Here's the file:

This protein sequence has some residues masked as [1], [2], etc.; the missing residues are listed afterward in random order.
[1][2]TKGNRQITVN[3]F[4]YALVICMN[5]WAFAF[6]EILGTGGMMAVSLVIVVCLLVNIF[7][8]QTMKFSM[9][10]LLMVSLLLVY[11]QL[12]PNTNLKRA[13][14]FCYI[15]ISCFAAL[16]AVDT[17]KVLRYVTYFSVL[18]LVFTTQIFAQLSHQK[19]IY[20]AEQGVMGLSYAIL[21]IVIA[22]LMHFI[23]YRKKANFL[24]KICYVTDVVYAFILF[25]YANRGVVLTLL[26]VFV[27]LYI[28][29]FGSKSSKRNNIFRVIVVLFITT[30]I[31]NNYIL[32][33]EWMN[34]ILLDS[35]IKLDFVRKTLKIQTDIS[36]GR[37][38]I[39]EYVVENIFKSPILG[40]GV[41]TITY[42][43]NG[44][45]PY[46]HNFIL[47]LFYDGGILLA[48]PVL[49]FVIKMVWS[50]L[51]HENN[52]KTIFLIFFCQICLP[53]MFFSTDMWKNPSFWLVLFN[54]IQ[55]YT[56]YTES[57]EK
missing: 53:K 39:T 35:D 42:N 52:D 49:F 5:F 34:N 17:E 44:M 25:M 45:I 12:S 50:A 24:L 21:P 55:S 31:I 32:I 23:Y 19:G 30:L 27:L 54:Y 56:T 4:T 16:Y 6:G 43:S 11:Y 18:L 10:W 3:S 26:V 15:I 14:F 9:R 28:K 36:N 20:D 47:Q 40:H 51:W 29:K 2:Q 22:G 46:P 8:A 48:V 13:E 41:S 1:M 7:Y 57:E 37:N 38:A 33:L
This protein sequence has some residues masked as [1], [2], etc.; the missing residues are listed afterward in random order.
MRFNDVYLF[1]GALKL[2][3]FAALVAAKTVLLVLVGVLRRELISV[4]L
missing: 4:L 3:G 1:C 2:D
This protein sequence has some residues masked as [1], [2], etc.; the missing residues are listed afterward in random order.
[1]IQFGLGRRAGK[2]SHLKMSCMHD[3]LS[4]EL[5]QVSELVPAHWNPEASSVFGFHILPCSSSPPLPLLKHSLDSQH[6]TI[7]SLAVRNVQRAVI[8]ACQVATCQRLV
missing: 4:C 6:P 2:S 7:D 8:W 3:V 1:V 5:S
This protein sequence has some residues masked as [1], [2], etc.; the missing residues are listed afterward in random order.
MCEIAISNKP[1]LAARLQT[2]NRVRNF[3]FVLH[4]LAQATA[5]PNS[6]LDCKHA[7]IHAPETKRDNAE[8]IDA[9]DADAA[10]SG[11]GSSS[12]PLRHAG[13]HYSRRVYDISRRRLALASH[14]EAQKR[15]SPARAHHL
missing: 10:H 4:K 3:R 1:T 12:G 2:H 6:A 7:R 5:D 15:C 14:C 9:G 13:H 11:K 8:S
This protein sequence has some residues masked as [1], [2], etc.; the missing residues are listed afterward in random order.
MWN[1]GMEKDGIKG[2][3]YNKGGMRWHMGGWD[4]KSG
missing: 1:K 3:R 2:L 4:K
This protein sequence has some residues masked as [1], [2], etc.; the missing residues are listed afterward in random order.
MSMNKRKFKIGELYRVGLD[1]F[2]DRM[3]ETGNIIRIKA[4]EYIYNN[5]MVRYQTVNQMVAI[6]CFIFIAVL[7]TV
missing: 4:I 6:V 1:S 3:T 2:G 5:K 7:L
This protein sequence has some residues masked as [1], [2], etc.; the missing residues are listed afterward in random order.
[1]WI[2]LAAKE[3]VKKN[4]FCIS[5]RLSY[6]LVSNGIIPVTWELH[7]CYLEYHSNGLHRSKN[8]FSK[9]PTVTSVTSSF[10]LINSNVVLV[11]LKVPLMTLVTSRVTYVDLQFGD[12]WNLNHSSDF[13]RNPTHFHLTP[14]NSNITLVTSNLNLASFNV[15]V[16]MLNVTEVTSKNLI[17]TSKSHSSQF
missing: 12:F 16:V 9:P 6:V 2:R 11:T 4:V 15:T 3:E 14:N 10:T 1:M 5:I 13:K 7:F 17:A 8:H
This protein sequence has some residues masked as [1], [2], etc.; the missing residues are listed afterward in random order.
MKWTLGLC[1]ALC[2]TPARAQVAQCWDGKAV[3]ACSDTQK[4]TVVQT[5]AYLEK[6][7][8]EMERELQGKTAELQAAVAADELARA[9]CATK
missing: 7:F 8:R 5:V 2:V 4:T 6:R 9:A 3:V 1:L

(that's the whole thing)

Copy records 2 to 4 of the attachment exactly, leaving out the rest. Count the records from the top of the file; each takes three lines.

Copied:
This protein sequence has some residues masked as [1], [2], etc.; the missing residues are listed afterward in random order.
MRFNDVYLF[1]GALKL[2][3]FAALVAAKTVLLVLVGVLRRELISV[4]L
missing: 4:L 3:G 1:C 2:D
This protein sequence has some residues masked as [1], [2], etc.; the missing residues are listed afterward in random order.
[1]IQFGLGRRAGK[2]SHLKMSCMHD[3]LS[4]EL[5]QVSELVPAHWNPEASSVFGFHILPCSSSPPLPLLKHSLDSQH[6]TI[7]SLAVRNVQRAVI[8]ACQVATCQRLV
missing: 4:C 6:P 2:S 7:D 8:W 3:V 1:V 5:S
This protein sequence has some residues masked as [1], [2], etc.; the missing residues are listed afterward in random order.
MCEIAISNKP[1]LAARLQT[2]NRVRNF[3]FVLH[4]LAQATA[5]PNS[6]LDCKHA[7]IHAPETKRDNAE[8]IDA[9]DADAA[10]SG[11]GSSS[12]PLRHAG[13]HYSRRVYDISRRRLALASH[14]EAQKR[15]SPARAHHL
missing: 10:H 4:K 3:R 1:T 12:G 2:H 6:A 7:R 5:D 15:C 14:C 9:G 13:H 11:K 8:S